Sunday, November 16, 2008
It reports some research on the effects brands have on us. Among other findings, people who saw photos that included a bottle of Dasani were more likely to choose that brand when given a choice of four brands, even though they didn't consciously notice the bottle when looking at the photograph (they were asked to focus on the expressions of the people, not other things in the photo).
The article concludes with a discussion of Ralph Lauren's many lines. The Polo logo is widespread, but the logo "is completely absent from Lauren's high-end subbrands, presumably on the theory that the discerning self-identities of such status-conscious consumers clash with flashing an emblem worn by the masses."
Tuesday, June 24, 2008
"So what is this American Apparel? A company of basics built upon a foundation of simple, plain-colored T-shirts. Tees were the first items Charney produced when he set up shop in 1997 and still account for the lion's share of the business--but the line is spreading like a rash. Today American Apparel makes socks, underwear, sweatshirts, jackets, dresses, tank tops, polo shirts, baby clothes, dog clothes, and, as of this summer, swimwear. The clothes have no logos, no ornamentation, not a single flourish or bauble; differentiation comes from an array of colors that now includes fluorescents and from slim and sexy cuts that attract young buyers and allow the simple cotton garments to serve as something larger--core elements of a fashionable wardrobe."
Wednesday, May 14, 2008
The first I noted was the History Channel's vivid red and gold logo:
The Discovery Channel made theirs more vivid as well, adding a rotating globe, which is not evident in this still, to further distract the viewer's attention from the programming:
The Learning Channel still wants to be in the running for impossible-to-ignore logos too, having made their previously obnoxious logo even more so:
Thursday, April 24, 2008
Limar is a little better:
Bell at least keeps its logos small, but puts one on the front as well as the sides.
Trek looks to be the least obnoxious.
I need to do some more looking, but Trek so far seems to be the choice.
Wednesday, April 16, 2008
At least corporate sponsors have paid big bucks for the right to have their name displayed, unlike clothing or automobile manufacturers who ask us to pay to display their logos. I'm waiting for the day, however, when highways, trees, natural landmarks, and sidewalks will begin to sport paid advertising.
Friday, April 4, 2008
Friday, March 14, 2008
Tuesday, March 4, 2008
It is a polite reminder that Apple made the thing. Since Apple's products are visually distinctive, in an attractive way, a subtle logo is fine. Imagine a big APPLE in place of the logo. Does anyone think that would be an improvement?
Other computer manufacturers are less pleasant. Here's the bottom of the monitor from a Dell machine, for example:
In silver against black, the logo stands out obtrusively.
That's one more reason why I've been a Mac user since 1985.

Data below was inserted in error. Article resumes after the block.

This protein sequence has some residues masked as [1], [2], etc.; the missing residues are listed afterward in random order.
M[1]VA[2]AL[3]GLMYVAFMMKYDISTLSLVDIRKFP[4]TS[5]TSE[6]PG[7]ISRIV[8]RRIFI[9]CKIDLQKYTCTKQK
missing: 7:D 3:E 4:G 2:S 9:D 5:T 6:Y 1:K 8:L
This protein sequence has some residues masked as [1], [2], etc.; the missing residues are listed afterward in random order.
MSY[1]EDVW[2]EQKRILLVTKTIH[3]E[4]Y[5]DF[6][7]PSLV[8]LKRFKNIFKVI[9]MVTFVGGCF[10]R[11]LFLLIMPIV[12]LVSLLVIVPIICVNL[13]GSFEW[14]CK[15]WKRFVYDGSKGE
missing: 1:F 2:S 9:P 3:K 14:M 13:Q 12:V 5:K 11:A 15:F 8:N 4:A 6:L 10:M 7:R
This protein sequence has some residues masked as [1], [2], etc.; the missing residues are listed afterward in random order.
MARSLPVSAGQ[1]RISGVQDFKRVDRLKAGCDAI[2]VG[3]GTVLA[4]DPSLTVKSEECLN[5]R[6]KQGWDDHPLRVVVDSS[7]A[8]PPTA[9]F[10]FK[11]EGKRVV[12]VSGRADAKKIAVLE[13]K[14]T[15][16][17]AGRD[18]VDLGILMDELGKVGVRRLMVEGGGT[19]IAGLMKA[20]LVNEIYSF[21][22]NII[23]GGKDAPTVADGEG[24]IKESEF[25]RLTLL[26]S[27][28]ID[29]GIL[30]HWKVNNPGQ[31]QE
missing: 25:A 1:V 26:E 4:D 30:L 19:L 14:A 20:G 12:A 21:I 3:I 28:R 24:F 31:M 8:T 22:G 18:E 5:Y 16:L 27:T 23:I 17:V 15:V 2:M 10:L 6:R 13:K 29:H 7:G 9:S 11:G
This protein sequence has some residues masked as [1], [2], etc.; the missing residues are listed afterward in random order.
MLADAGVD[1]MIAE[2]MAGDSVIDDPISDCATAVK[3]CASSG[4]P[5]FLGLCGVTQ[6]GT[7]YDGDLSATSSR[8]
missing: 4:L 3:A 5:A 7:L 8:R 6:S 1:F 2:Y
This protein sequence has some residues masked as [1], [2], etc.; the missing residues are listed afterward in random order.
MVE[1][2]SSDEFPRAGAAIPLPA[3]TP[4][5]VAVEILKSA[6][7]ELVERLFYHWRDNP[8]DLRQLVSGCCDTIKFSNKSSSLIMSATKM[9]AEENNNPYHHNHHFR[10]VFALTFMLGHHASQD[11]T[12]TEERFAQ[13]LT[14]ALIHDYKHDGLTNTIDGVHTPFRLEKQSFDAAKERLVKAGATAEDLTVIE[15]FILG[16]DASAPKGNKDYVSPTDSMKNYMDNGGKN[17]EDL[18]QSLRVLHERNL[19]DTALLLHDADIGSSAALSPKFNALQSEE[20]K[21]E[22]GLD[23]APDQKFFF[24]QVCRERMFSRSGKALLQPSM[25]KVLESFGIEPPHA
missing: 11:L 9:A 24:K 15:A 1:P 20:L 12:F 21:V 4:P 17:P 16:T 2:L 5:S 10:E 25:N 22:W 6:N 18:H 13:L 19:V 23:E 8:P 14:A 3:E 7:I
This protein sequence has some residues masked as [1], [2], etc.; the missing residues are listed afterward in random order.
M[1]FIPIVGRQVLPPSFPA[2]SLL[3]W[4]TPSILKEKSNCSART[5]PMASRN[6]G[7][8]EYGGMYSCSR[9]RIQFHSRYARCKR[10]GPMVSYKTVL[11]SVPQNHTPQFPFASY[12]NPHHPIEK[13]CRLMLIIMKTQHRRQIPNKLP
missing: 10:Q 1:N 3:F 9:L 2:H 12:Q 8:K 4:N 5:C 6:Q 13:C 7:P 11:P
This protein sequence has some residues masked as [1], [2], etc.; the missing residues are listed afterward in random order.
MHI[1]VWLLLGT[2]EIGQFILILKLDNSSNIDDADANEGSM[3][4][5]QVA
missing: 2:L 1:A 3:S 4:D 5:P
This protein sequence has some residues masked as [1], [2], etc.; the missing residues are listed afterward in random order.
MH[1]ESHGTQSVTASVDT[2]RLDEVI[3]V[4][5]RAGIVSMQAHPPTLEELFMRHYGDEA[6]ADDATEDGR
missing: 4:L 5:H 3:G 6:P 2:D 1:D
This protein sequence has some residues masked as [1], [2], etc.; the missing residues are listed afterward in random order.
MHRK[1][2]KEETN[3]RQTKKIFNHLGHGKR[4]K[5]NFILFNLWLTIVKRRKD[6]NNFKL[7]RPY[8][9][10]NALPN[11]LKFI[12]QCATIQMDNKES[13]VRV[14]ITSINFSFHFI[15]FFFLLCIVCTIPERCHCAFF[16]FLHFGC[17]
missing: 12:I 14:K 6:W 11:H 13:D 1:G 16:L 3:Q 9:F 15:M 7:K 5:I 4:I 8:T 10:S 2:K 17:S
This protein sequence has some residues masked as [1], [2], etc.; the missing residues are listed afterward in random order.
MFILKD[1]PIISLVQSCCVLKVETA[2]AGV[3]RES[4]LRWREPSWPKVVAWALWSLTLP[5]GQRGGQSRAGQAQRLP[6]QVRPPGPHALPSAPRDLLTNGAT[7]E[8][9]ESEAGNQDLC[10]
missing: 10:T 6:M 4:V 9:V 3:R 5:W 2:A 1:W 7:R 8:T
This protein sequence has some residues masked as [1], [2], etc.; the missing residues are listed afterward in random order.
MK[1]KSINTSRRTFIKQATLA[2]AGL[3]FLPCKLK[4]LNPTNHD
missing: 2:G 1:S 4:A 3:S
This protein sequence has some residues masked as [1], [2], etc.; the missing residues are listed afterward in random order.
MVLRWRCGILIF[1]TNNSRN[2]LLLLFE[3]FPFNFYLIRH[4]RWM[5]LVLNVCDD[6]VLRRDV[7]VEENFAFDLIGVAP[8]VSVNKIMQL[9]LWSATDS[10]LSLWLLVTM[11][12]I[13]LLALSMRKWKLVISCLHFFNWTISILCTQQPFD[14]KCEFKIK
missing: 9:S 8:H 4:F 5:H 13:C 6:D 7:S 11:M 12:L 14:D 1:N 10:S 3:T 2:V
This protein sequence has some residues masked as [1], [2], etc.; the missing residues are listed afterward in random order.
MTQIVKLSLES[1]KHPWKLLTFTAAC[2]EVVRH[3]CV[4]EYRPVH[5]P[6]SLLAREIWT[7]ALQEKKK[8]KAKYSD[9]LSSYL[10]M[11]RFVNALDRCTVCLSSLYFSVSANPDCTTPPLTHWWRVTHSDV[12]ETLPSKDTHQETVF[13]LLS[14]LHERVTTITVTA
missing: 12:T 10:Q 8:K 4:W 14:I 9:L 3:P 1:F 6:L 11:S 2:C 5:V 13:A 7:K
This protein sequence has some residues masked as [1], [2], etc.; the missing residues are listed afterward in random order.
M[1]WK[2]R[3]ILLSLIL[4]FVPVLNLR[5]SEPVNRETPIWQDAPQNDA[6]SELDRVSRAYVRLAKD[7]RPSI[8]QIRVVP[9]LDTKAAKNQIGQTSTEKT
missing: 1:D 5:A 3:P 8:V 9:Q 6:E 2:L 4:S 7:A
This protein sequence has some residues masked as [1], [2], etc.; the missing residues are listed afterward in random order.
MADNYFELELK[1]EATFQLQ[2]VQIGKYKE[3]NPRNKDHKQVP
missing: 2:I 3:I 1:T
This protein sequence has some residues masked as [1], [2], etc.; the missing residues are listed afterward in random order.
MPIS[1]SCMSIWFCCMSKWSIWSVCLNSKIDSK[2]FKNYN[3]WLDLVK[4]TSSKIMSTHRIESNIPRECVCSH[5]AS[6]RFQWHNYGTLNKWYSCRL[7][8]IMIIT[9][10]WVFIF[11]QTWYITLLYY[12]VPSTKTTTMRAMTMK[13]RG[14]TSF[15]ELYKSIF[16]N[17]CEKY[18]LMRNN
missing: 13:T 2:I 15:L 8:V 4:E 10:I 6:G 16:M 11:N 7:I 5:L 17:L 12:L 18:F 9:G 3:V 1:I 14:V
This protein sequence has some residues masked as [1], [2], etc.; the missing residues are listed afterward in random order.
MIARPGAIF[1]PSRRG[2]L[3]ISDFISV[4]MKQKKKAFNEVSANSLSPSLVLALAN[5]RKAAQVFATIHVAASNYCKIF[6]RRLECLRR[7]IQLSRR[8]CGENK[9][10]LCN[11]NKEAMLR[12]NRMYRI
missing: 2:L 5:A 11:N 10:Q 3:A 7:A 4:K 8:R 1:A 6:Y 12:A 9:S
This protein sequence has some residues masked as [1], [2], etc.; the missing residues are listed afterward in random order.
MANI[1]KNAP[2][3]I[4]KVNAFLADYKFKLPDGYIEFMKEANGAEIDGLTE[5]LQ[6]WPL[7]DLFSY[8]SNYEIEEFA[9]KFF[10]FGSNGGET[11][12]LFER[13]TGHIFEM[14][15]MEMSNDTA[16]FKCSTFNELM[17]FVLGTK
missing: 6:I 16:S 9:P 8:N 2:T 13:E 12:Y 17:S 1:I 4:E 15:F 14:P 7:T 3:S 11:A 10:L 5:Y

Saturday, February 23, 2008
TV manufacturers, too, don't want me to forget whose brand I own. They prefer to put their logo in a way that contrasts with what is around it. Phillips, Toshiba, and Sharp, for example, put their logos either in white or silver against a black background, or in black against a silver background:
Panasonic, at least, offers some sets with a silver logo against a silver background, which makes it a tad less obtrusive.
Monday, February 18, 2008
A little later, I bought a Marmot rain jacket. It had the Marmot "M" in an acceptable size. Unfortunately, I lost it. I replaced it with the new version, but now logo creep had struck. It had a white Marmot logo against a black background on the front:
And another on the right shoulder:
And yet a third on the back:
Now I'm a walking advertisement for Marmot, a firm whose clothing I appreciate, but whose unpaid billboard I am not happy to be. Is it my imagination, or are logos becoming more frequent as well as more obnoxious?
Friday, January 18, 2008
The worse example is Voom. At various points, a rainbow loco flashes in the corner of the screen. The last time this happened, I was watching a program on Italian art. Suddenly, the Voom logo appeared over a Carravaggio painting:
This hardly adds to one's appreciation.
Or take BBC America, which sometimes insists
not only on advertising coming shows on the bottom left, but thinks I need to be reminded what program I am watching on the lower left:
The Documentary Channel is a particular offender, with at least four different logos, among them:
The Learning Channel has its own vivid addition to my viewing pleasure:
Then there is the Discovery Channel:
Over time, one tunes these obnoxious logos out, at which point some channels change the logo, or add vivid color to make sure viewers don't forget what channel they are watching.
Am I the only one annoyed by these things?
Monday, January 7, 2008
A few months back, I bought a Columbia jacket. Its logo was a little bigger than I like, but what was even more annoying was that there were six zipper tags, each with a prominent Columbia logo.
On the other hand, discreet logos like those of Apple, Nike, or Mercedes are appropriately unobtrusive. I can tolerate them, though I still prefer not to become an unpaid advertising agent for products I buy.
In this blog, which may take a while to get going, I plan to include photographs of what I think to be obnoxious and obtrusive logos. I welcome digital photographs of your "favorites" as well.